"We offered to trial it. Trainers will have to provide the pony and rider, and their horse will go to the start either early or late – probably early. If you've got a fractious horse, this will serve as an opportunity to help the trainer get the horse to the start. "It's common in the U.S. and, with tracks like Ascot attracting international runners, this trial will give us a chance to de-bug any concerns now rather than later. But I wouldn't expect the practice to become that widespread in Britain." However, the three all-weather courses in Britain (Lingfield, Southwell and Wolverhampton), who race frequently, are interested in having ponies at all their fixtures in order to either prevent horses getting loose and delaying starts, or to capture any loose horses.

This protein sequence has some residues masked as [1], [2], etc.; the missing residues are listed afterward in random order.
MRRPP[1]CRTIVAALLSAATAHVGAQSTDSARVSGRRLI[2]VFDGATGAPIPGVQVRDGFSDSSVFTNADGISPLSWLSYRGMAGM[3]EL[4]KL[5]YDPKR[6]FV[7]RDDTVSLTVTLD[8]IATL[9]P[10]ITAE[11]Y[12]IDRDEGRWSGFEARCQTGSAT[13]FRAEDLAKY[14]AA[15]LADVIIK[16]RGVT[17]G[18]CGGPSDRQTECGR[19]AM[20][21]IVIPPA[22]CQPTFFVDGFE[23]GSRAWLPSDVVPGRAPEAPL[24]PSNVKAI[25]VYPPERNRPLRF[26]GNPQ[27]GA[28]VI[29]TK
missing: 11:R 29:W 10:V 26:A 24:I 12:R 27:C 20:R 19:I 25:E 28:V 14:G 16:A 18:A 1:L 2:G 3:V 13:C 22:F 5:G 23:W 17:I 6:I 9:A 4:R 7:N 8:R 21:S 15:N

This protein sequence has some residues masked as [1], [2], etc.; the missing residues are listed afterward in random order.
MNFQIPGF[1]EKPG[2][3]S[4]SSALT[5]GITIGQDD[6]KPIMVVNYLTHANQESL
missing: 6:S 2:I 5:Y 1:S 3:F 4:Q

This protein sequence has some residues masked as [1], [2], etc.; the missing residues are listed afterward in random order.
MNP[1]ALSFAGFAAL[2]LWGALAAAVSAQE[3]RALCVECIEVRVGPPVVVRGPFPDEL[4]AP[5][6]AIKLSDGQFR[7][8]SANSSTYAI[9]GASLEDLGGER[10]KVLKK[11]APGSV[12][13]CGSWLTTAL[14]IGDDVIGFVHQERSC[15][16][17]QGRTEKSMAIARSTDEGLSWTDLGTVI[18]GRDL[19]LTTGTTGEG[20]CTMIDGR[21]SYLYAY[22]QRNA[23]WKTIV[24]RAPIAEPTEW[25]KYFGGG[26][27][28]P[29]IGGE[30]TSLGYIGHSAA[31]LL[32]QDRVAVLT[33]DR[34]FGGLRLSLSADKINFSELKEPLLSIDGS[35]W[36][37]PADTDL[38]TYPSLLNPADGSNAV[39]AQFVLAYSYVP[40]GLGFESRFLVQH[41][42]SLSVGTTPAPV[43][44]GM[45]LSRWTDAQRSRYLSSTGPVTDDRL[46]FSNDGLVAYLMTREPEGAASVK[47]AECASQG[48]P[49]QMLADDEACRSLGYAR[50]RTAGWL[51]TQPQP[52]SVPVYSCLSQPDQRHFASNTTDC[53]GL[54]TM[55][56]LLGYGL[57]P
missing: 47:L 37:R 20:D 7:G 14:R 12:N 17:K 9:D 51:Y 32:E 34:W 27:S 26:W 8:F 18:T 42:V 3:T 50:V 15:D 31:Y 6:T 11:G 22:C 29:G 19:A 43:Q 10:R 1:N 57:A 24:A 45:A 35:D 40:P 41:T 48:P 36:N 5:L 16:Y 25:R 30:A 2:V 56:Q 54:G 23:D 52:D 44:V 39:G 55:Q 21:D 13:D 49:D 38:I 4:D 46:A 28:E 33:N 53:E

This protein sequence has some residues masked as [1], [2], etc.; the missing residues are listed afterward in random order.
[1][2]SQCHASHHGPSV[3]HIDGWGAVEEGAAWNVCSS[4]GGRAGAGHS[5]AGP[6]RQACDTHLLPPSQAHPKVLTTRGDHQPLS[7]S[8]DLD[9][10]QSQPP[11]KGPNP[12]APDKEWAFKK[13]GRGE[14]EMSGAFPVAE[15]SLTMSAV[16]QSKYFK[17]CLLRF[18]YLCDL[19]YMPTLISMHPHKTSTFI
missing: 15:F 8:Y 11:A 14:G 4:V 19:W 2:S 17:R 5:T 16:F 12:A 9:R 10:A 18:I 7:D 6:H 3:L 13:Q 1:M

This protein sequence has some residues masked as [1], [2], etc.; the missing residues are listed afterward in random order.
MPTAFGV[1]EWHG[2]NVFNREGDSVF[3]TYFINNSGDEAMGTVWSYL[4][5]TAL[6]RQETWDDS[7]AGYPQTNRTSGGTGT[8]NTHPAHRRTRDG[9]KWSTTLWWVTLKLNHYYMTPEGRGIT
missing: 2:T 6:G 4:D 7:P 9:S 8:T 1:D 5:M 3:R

British racing will experiment with the use of lead ponies to accompany horses to the start at the upcoming meeting at Haydock, one of Great Britain's 59 racecourses.Kirkland Tellwright, clerk of the course at the Lancashire track, revealed that trainers are behind the initiative and that it will be a on a voluntary basis. "Trainers have been asking the Jockey Club about this issue, and it has also been raised at a meeting of the racecourse association's technical group," he said.